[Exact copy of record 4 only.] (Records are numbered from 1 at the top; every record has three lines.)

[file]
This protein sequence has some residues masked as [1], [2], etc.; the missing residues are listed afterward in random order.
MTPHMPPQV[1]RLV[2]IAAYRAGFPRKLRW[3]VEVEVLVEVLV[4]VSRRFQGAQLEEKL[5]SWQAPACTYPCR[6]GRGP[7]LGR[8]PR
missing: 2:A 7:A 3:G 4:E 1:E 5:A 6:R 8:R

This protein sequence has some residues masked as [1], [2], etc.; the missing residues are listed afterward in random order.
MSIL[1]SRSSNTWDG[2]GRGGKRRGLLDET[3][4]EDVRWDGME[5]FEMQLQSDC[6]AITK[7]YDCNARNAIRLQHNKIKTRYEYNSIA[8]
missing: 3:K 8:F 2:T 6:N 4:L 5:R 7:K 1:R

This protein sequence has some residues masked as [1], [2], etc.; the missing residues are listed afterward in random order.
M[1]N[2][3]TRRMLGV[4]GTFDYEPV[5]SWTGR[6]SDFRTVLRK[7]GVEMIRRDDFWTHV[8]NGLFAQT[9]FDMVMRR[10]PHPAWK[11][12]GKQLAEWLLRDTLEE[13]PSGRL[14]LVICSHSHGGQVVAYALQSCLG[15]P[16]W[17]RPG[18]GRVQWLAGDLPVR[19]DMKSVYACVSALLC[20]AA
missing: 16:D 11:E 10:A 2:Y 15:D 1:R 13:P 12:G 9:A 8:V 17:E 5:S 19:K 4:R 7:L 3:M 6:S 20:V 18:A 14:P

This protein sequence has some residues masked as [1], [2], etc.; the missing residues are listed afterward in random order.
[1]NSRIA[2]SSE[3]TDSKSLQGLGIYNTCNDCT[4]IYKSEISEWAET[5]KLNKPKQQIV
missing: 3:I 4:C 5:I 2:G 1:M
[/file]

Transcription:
This protein sequence has some residues masked as [1], [2], etc.; the missing residues are listed afterward in random order.
[1]NSRIA[2]SSE[3]TDSKSLQGLGIYNTCNDCT[4]IYKSEISEWAET[5]KLNKPKQQIV
missing: 3:I 4:C 5:I 2:G 1:M